by Kate Eakman
Tracing your ancestor’s journey from England to the United States during colonial times can be difficult. Passenger lists from that period weren’t as detailed as modern ones, which can often help you determine the identity of the family they left behind, places of birth, and family members or friends who had already immigrated. But, if you are fortunate, and if you know one or two key pieces of information about that ancestor, Findmypast has some great databases that can help you make that leap across the pond.
Let’s imagine your ancestor was John Randall, an Englishman by birth who ended up in Anne Arundel County, Maryland, by the 1790s. From the census records, you know that he was born no later than 1765, but he could have been born ten or twenty or more years earlier than that since he only appeared in the “white males 45 years of age and older” columns.
You also know that John was a joiner or a specialized carpenter who made the wooden parts of a building such as stairs, doors, door frames, and window frames. But you are stuck on the banks of the Chesapeake Bay unable to find John Randall in England. A search for John Randall with various spellings of his name results in a thousand possible matches for men born in England between 1725 and 1765.
Fortunately for you, there are specialized document sets on Findmypast which can help you trace John Randall. They are all related to his occupation and can be used to trace any ancestor who lived and worked in a specialized trade in England between 1442 and 1933.
From medieval times, the most common way for a young man to learn a trade was to become an apprentice. His parents would pay a fee to a master craftsman to take in the young man for at least seven years and teach him the skills of the trade. Careful records were kept of the name of the apprentice, the name of the master, and the trade which the boy was to learn—and those contracts still exist today. Findmypast has several of these record sets available: Country Apprentices 1710–1808; City of London, Haberdashers, Apprentices and Freemen 1526–1933; City of London, Ironmongers, Apprentices and Freemen 1511–1923; and London Apprenticeship Abstracts, 1442–1850.
In the case of John Randall, you know that the haberdashers (in England this meant dealers in small items used for sewing, such as buttons, thread, needles, etc.) and the ironmongers (people who made iron hardware, such as handles, hinges, and locks) are not the places to look for him, but the Country Apprentices and the London Apprenticeships Abstracts record sets are both possible places where records for a man who was a joiner might be found.
A search of these sources yielded two entries for the same person: Master John Randall, a carpenter from Sherrington or Sherington in Gloucestershire, took in two apprentices—one in 1761 and one in 1764. While it is certainly possible that Master John Randall of Gloucestershire could be the ancestor you seek, you still need to find some evidence that this man emigrated (left England) between 1764 and 1790.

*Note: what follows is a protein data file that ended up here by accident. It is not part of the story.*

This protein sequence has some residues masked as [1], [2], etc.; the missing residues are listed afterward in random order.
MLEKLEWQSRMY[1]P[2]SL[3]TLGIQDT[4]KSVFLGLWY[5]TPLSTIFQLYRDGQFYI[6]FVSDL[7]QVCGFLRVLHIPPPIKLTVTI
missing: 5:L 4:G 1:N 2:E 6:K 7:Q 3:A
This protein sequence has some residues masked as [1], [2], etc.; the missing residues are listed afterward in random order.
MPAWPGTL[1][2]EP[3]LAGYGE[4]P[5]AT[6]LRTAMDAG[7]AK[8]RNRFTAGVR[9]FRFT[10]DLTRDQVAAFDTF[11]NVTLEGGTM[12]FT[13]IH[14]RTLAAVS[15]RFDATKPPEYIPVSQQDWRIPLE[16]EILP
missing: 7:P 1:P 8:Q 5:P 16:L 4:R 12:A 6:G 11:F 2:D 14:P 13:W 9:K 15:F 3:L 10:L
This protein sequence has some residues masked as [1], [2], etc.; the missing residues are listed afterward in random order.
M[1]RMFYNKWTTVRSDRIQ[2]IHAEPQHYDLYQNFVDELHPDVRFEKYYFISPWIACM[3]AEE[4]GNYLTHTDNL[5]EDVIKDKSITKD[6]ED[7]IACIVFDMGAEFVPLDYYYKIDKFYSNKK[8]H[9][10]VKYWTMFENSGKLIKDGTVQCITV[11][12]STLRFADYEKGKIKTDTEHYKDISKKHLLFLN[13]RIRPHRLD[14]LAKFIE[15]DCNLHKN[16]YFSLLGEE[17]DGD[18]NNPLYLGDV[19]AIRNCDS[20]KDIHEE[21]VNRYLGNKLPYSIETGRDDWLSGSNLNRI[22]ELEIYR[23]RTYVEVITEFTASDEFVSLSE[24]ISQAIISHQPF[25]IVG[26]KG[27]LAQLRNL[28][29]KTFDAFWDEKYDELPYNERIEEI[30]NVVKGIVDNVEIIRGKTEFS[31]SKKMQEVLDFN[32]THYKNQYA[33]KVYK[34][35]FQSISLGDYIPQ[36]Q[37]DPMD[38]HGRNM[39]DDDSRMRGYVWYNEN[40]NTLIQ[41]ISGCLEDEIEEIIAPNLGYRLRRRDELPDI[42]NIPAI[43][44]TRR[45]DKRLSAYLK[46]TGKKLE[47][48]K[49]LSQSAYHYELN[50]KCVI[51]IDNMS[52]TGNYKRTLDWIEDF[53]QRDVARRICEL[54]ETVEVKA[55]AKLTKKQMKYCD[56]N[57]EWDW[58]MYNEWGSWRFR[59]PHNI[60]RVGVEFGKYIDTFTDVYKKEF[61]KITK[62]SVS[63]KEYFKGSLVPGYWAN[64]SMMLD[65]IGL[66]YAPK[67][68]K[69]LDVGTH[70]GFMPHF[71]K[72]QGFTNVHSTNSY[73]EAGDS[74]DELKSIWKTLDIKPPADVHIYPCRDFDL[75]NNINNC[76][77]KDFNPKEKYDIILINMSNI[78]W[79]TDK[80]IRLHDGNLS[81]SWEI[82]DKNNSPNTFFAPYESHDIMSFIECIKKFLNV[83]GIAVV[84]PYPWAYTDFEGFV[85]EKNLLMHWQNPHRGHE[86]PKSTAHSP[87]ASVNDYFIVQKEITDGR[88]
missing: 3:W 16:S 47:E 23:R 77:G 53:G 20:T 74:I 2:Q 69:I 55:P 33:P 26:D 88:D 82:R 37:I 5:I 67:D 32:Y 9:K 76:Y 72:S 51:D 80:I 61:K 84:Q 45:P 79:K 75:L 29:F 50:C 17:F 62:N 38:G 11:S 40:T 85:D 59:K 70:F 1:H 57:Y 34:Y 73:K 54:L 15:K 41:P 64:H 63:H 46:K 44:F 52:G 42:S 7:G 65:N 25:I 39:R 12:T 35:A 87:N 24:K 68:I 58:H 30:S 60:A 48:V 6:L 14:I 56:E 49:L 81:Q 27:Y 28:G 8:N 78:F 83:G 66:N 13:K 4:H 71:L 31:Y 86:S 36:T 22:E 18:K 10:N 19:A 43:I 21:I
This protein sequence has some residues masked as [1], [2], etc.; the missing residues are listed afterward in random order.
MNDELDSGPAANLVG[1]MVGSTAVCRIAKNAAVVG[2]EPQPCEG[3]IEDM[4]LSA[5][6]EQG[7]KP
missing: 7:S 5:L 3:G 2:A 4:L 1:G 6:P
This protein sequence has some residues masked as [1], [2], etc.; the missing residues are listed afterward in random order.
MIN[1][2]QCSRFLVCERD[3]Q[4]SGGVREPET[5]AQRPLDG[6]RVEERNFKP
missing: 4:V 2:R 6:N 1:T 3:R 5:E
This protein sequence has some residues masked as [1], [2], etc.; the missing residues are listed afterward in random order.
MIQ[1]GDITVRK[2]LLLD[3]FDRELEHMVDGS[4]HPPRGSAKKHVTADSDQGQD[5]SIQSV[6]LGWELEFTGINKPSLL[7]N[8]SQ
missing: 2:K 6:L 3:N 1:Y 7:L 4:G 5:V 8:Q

This is where another document set comes in handy. Findmypast has a set of passenger lists (Early Emigration from Britain 1636–1815) which, depending on the date of travel, can contain some very specific information. Your next step is to search that document set for John Randall of Gloucester, traveling between 1771 (when James Lowe’s 1764 apprenticeship would have ended) and 1790 (the year John was living in Anne Arundel County, Maryland, which you discovered in a previous search). This search resulted in four possible options, three who traveled to Philadelphia, and one who traveled to Maryland:
The three men who left in 1774 for Philadelphia were a sawyer from Kent, a husbandman from Salisbury, and a laborer from Salisbury—none of which match the ancestral John Randall, joiner. But the first man on the list was 40-year-old John Randall, a carpenter and joiner from Gloucestershire. He embarked on the ship Sibella from London on March 21, 1774 and landed in Maryland:
You can also see a copy of the actual passenger list, which provides you with the information that John was traveling with his wife, 30-year-old Ann Randall. Their final destination was Maryland, where they intended to settle. This information matches the age of the woman who appeared in the US census records you already found and provides a possible name for your ancestor’s wife.
While there is still more research necessary before you can definitively say that the John Randall you found in Gloucestershire is your ancestor, by utilizing these unique record sets available on Findmypast, you have managed to find what appears to be the ancestor you were seeking. And once you have verified that the two men are the same person, you have a very specific part of England to begin your search for John Randall and his ancestors in Gloucestershire. (John’s Maryland will, which names his wife, Ann, would be a great start, or a deed naming the two of them buying or selling a piece of real estate would be another way to confirm the connection.1)
Kate Eakman works for Legacy Tree Genealogists, a genealogy research firm with extensive expertise in researching and finding immigrant ancestors. Legacy Tree also has numerous onsite agents in hundreds of countries worldwide who can access archives and repositories for records that may be necessary in tracing your immigrant ancestors.
 See Maryland, Anne Arundel and Howard Counties, Founders (Published 1905); Maryland, Anne Arundel County, Wills 1777–1917; Maryland, History, 1634–1848; and Maryland, Index of New Early Settlers of Maryland Query By Dr. Carson Gibb. All sources can be found on Findmypast.